New cookbook empowers people with disabilities

IOWA CITY — Sarah Riesz stands in front of the stove, a spatula in her hand. She watches as turkey burgers sizzle in the skillet. An apple sits on the cutting board nearby, along with a can of corn.

This is Sarah’s lunch, the meal she will cook and eat before leaving for her afternoon job at MidWestOne Bank. It’s nothing out of the ordinary. And, yet, it’s special.

Sarah, 38, has Down syndrome.

She started working with her parents, Iowa City West High School teachers and staff from Life Skills, Inc. to learn how to cook healthy and nutritious meals more than 20 years ago.

“Weight management is a big issue with Down syndrome,” says Elizabeth Riesz, Sarah’s mother. “I knew, when Sarah moved out of our home, that she needed to know how to cook nutritious meals if she was going to continue to eat healthy.”

Riesz worked with the special education staff at West to develop simple recipes for Sarah and her classmates. The recipes ultimately became the inspiration for “Let’s Cook: Healthy Meals for Independent Living,” a new cookbook geared to individuals with disabilities.

The book is authored by Riesz and Anne Kissack, an arthritis coordinator for the Milwaukee Area Health Education Center.

Kissack worked with the recipes as part of her master’s in public health project at the University of Iowa.

“The developmental disability community really does have few resources in nutritional information and cooking that aren’t kids’ recipes,” Kissack says.

The full-color cookbook includes more than 50 recipes. It also addresses nutrition information, portion size, meal planning, kitchen and food safety, including rules for leftovers. Recipes include reminders to wash hands and dispose of trash.

“There’s so many things that people (with disabilities) have to learn that we take for granted,” Riesz says.

The recipes are written in simple step-by-step instructions with some photo illustrations. Each recipe has a picture of the finished dish — both alone and as part of a balanced meal.

The recipes are accompanied by the United States Department of Agriculture food pyramid and a dinner plate graphic, illustrating the components of a balanced meal.

“One of the biggest goals of the cookbook was to do meal planning and provide those tools, not just for the individuals, but for the staff at a group home, too,” Kissack says

Recipes were tested by individuals with disabilities for taste and ease of preparation.

“The focus group told us they did not want a children’s cookbook,” Riesz says. “There are things available for people who need simple cookbooks, but as far as we know, this is the first geared specifically to this population.”

That doesn’t mean others won’t find it helpful. While the book is geared to individuals with developmental disabilities, who have some reading ability, reviewers have suggested other audiences, including English language learners, senior adults needing explicit instructions and first-time cooks.

“It’s real food and appealing meals,” Kissack says.

Recipes from “Let’s Cook: Healthy Meals for Independent Living"

Turkey Burger

1/2 pound extra lean ground turkey

1 tablespoon dry onion soup mix

2 green onions

1/4 cup sliced mushrooms, prepackaged (optional)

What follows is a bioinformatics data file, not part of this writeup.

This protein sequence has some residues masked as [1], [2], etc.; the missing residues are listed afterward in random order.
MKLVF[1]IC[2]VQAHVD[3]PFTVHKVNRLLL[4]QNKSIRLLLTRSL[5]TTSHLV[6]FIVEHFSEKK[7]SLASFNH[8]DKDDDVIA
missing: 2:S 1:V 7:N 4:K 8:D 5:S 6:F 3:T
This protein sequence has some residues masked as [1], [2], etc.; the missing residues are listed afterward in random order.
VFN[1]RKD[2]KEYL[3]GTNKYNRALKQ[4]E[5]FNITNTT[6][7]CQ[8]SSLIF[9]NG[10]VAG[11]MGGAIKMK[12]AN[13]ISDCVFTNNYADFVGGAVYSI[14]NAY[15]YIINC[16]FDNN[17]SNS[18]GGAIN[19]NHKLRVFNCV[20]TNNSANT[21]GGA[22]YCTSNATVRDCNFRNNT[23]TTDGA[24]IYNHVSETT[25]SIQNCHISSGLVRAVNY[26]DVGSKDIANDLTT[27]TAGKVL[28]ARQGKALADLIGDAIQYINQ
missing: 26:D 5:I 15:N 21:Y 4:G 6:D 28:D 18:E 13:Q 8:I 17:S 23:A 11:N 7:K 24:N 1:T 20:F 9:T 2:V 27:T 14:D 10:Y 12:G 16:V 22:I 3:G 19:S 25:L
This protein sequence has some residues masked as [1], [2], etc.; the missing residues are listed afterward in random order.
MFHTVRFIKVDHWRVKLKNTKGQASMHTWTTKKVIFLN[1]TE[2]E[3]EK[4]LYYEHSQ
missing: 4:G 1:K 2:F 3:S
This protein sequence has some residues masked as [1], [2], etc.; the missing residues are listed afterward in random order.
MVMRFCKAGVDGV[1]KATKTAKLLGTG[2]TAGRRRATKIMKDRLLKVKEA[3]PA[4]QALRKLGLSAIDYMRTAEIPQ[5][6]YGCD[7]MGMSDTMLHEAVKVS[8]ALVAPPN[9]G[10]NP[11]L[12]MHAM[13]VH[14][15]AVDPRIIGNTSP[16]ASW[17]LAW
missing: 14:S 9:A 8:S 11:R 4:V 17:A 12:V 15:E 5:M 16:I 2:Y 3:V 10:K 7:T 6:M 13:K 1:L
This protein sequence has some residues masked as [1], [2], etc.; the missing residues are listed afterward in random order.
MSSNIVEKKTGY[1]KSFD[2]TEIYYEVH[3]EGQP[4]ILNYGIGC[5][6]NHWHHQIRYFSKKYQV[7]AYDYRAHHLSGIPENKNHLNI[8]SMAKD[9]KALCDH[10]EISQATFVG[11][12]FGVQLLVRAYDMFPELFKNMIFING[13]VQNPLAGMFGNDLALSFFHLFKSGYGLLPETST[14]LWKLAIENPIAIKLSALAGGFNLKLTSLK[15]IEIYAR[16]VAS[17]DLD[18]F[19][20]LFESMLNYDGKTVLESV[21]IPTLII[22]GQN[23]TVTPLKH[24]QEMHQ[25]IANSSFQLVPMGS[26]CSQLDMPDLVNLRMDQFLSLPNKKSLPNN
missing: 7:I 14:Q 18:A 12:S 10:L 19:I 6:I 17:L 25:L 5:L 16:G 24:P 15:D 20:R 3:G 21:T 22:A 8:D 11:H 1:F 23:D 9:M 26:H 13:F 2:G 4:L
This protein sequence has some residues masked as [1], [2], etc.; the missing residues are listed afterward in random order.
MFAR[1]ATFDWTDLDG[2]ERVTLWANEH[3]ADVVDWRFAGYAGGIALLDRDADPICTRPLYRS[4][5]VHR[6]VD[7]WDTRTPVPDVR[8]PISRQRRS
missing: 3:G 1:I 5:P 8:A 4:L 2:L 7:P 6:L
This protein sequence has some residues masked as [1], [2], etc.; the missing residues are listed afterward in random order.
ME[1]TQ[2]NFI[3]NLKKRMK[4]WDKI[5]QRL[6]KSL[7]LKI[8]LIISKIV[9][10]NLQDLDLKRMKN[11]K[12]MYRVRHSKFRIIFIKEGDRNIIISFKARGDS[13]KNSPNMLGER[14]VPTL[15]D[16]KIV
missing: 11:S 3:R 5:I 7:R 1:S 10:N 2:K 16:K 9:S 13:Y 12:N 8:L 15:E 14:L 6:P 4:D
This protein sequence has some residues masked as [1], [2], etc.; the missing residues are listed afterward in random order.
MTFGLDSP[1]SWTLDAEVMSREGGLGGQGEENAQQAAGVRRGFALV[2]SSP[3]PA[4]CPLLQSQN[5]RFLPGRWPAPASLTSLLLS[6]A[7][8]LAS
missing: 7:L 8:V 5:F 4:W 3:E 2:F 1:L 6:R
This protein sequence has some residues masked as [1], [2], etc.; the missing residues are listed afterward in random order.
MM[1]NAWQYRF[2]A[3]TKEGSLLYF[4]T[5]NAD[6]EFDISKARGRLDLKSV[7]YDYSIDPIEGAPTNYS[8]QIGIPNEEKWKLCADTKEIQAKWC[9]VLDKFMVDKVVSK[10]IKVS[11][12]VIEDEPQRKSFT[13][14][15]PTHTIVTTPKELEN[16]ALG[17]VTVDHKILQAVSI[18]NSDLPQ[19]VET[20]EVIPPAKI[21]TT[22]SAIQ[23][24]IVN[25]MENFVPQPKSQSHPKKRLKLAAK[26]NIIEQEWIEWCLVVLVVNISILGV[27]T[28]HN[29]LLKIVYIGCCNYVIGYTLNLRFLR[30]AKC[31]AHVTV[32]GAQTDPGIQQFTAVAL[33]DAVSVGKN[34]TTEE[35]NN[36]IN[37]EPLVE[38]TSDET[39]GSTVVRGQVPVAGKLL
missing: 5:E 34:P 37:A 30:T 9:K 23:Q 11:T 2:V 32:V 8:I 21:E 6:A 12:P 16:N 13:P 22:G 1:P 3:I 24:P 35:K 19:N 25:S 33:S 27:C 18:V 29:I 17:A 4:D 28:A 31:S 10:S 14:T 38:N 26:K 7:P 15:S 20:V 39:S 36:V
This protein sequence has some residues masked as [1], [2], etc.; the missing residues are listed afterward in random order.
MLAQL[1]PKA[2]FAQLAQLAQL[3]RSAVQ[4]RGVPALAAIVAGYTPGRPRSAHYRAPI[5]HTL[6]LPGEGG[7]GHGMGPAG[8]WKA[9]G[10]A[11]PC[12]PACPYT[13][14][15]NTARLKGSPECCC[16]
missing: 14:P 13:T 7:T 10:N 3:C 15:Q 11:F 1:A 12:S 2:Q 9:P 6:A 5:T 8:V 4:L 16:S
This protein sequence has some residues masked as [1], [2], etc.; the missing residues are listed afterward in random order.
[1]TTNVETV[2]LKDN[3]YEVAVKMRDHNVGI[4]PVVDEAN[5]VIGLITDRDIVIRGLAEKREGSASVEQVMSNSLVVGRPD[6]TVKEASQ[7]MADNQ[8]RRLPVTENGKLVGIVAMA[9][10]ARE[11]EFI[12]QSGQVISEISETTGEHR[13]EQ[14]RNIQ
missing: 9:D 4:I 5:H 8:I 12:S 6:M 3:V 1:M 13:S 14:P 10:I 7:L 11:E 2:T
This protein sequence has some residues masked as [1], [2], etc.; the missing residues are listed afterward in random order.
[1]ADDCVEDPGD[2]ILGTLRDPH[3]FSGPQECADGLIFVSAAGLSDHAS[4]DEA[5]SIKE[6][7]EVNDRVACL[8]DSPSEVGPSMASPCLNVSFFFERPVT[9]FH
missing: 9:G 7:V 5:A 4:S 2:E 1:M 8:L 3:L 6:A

2 whole wheat hamburger buns

Non-stick cooking spray

Mustard, pickles, lettuce, other condiments (optional)

1. Wash my hands. Put strainer in sink.

2. Spray skillet with cooking spray.

3. Measure mushrooms. Put in strainer. Add green onions to strainer. Rinse under cold running water.

4. On cutting board, cut green onions into small pieces with a sharp knife.

5. Add to bowl: ground turkey, mushrooms, green onions and onion soup mix.

6. Throw away meat wrapper. Wash my hands.

7. Mix well with fork.

8. Use two hands to shape turkey mixture into two patties. Place patties in skillet. Place skillet on stove. Wash my hands. Set timer for five minutes. Cook patties on medium heat.

9. When timer goes off, use turner to flip patty. Set timer for six minutes. Cook.

10. When timer goes off, press patty with turner. If juices are pink, cook for four minutes more. If juices are clear, turn off heat. Use a meat thermometer. Wash my hands.

11. Lift each patty with turner. Put on a bun. Top each patty with mustard, pickle and lettuce, if desired. Serve and enjoy.

This recipe makes two servings; 1 serving is a three ounce turkey burger with bun.

Confetti Corn

1 egg

2 tablespoons soft-tub margarine

1 (15-ounce) can reduced-sodium whole kernel corn

2 tablespoons pimento (1/2 of 2-ounce jar)

1/2 can crispy fried onions (1.5 ounces)

Dash pepper

Non-stick cooking spray

1. Wash my hands. Preheat over to 325 degrees. Place strainer in sink.

2. Spray baking dish with cooking spray. Set aside.

3. Break egg in bowl. Throw shells in trash. Wash my hands.

4. Beat egg with fork until bubbly. Set aside.

5. Open corn with can opener. Pour corn into strainer to drain.

6. Place baking dish near sink. Pour corn into baking dish.

7. Add to corn: egg, margarine, pimento, dash pepper. Mix with wooden spoon.

8. Shake fried onions on top.

9. Cover baking dish with lid. Place in oven. Wash my hands. Set timer for 35 minutes.

10. Turn off oven. Carefully remove from oven with oven mitt and potholder. Serve and enjoy.

This recipe makes four servings; 1 serving is a 1/2 cup.Recipes printed as they appear in “Let’s Cook: Healthy Meals for Independent Living” by Elizabeth Riesz and Anne Kissack. The book is available for purchase at Iowa Book and Supply, Prairie Lights Books and Wild Rose Bookshop in the main lobby of the University of Iowa Hospitals and Clinics. It also is available online at

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